A high-molecular-weight plasma protein, produced by endothelial cells and megakaryocytes, that is part of the factor VIII/von Willebrand factor complex. The von Willebrand factor has receptors for collagen, platelets, and ristocetin activity as well as the immunologically distinct antigenic determinants. It functions in adhesion of platelets to collagen and hemostatic plug formation. The prolonged bleeding time in VON WILLEBRAND DISEASES is due to the deficiency of this factor.
Group of hemorrhagic disorders in which the VON WILLEBRAND FACTOR is either quantitatively or qualitatively abnormal. They are usually inherited as an autosomal dominant trait though rare kindreds are autosomal recessive. Symptoms vary depending on severity and disease type but may include prolonged bleeding time, deficiency of factor VIII, and impaired platelet adhesion.
An antibiotic mixture of two components, A and B, obtained from Nocardia lurida (or the same substance produced by any other means). It is no longer used clinically because of its toxicity. It causes platelet agglutination and blood coagulation and is used to assay those functions in vitro.
Platelet membrane glycoprotein complex essential for normal platelet adhesion and clot formation at sites of vascular injury. It is composed of three polypeptides, GPIb alpha, GPIb beta, and GPIX. Glycoprotein Ib functions as a receptor for von Willebrand factor and for thrombin. Congenital deficiency of the GPIb-IX complex results in Bernard-Soulier syndrome. The platelet glycoprotein GPV associates with GPIb-IX and is also absent in Bernard-Soulier syndrome.
Blood-coagulation factor VIII. Antihemophilic factor that is part of the factor VIII/von Willebrand factor complex. Factor VIII is produced in the liver and acts in the intrinsic pathway of blood coagulation. It serves as a cofactor in factor X activation and this action is markedly enhanced by small amounts of thrombin.
The process whereby PLATELETS adhere to something other than platelets, e.g., COLLAGEN; BASEMENT MEMBRANE; MICROFIBRILS; or other "foreign" surfaces.
Endogenous substances, usually proteins, that are involved in the blood coagulation process.
A subtype of von Willebrand disease that results from qualitative deficiencies of VON WILLEBRAND FACTOR. The subtype is divided into several variants with each variant having a distinctive pattern of PLATELET-interaction.
Rod-shaped storage granules for VON WILLEBRAND FACTOR specific to endothelial cells.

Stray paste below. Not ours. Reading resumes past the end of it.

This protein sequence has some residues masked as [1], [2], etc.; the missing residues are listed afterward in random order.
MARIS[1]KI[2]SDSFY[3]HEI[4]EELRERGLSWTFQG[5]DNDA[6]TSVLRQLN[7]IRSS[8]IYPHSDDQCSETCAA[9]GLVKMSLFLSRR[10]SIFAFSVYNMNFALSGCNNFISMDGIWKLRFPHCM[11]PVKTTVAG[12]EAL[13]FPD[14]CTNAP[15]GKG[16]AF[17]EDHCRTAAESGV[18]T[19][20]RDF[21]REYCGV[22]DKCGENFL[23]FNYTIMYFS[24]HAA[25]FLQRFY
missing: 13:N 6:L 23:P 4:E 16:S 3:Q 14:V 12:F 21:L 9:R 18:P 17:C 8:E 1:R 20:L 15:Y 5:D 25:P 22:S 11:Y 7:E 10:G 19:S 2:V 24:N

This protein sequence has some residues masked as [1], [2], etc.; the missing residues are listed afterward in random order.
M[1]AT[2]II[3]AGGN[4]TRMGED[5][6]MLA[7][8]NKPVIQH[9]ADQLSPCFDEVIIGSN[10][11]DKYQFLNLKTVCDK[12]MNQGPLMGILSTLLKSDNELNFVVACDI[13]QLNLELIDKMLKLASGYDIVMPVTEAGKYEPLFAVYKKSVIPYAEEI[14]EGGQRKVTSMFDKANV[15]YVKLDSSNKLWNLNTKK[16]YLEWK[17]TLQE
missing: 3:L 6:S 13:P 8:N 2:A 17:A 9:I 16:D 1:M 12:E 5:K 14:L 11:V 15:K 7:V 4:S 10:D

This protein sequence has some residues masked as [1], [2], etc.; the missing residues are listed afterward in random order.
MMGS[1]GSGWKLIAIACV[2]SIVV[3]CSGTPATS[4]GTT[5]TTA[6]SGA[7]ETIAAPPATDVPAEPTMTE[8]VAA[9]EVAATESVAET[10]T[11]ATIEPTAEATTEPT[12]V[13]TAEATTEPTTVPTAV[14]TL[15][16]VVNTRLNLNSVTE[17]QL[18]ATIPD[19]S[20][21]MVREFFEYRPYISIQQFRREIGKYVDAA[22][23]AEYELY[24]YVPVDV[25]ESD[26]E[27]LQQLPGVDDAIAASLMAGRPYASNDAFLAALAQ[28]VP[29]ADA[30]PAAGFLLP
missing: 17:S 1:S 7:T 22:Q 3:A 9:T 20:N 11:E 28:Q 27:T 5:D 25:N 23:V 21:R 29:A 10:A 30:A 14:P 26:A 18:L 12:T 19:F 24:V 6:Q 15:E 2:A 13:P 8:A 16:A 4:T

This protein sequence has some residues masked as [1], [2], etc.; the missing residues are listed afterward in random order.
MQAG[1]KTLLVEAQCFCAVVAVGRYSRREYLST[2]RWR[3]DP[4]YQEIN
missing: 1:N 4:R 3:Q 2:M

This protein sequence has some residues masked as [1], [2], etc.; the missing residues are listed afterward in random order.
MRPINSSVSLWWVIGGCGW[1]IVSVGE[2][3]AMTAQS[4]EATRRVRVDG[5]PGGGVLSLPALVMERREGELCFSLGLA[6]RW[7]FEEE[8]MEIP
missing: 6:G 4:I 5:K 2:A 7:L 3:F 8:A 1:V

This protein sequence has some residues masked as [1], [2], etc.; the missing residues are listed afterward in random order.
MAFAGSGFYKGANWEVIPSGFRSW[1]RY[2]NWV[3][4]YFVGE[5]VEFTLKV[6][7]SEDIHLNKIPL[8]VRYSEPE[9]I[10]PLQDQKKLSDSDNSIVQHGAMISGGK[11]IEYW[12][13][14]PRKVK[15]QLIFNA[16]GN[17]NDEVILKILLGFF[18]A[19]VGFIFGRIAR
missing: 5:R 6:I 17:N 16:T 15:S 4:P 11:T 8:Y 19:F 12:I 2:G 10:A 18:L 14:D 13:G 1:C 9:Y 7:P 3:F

Non-nucleated disk-shaped cells formed in the megakaryocyte and found in the blood of all mammals. They are mainly involved in blood coagulation.
Surface glycoproteins on platelets which have a key role in hemostasis and thrombosis such as platelet adhesion and aggregation. Many of these are receptors.
A subtype of von Willebrand disease that results from a partial deficiency of VON WILLEBRAND FACTOR.
The attachment of PLATELETS to one another. This clumping together can be induced by a number of agents (e.g., THROMBIN; COLLAGEN) and is part of the mechanism leading to the formation of a THROMBUS.
A synthetic analog of the pituitary hormone, ARGININE VASOPRESSIN. Its action is mediated by the VASOPRESSIN receptor V2. It has prolonged antidiuretic activity, but little pressor effects. It also modulates levels of circulating FACTOR VIII and VON WILLEBRAND FACTOR.
A family of membrane-anchored glycoproteins that contain a disintegrin and metalloprotease domain. They are responsible for the proteolytic cleavage of many transmembrane proteins and the release of their extracellular domain.
Duration of blood flow after skin puncture. This test is used as a measure of capillary and platelet function.
Venoms from snakes of the subfamily Crotalinae or pit vipers, found mostly in the Americas. They include the rattlesnake, cottonmouth, fer-de-lance, bushmaster, and American copperhead. Their venoms contain nontoxic proteins, cardio-, hemo-, cyto-, and neurotoxins, and many enzymes, especially phospholipases A. Many of the toxins have been characterized.
The process which spontaneously arrests the flow of BLOOD from vessels carrying blood under pressure. It is accomplished by contraction of the vessels, adhesion and aggregation of formed blood elements (eg. ERYTHROCYTE AGGREGATION), and the process of BLOOD COAGULATION.
Plasma glycoprotein clotted by thrombin, composed of a dimer of three non-identical pairs of polypeptide chains (alpha, beta, gamma) held together by disulfide bonds. Fibrinogen clotting is a sol-gel change involving complex molecular arrangements: whereas fibrinogen is cleaved by thrombin to form polypeptides A and B, the proteolytic action of other enzymes yields different fibrinogen degradation products.
An acquired, congenital, or familial disorder caused by PLATELET AGGREGATION with THROMBOSIS in terminal arterioles and capillaries. Clinical features include THROMBOCYTOPENIA; HEMOLYTIC ANEMIA; AZOTEMIA; FEVER; and thrombotic microangiopathy. The classical form also includes neurological symptoms and end-organ damage, such as RENAL FAILURE.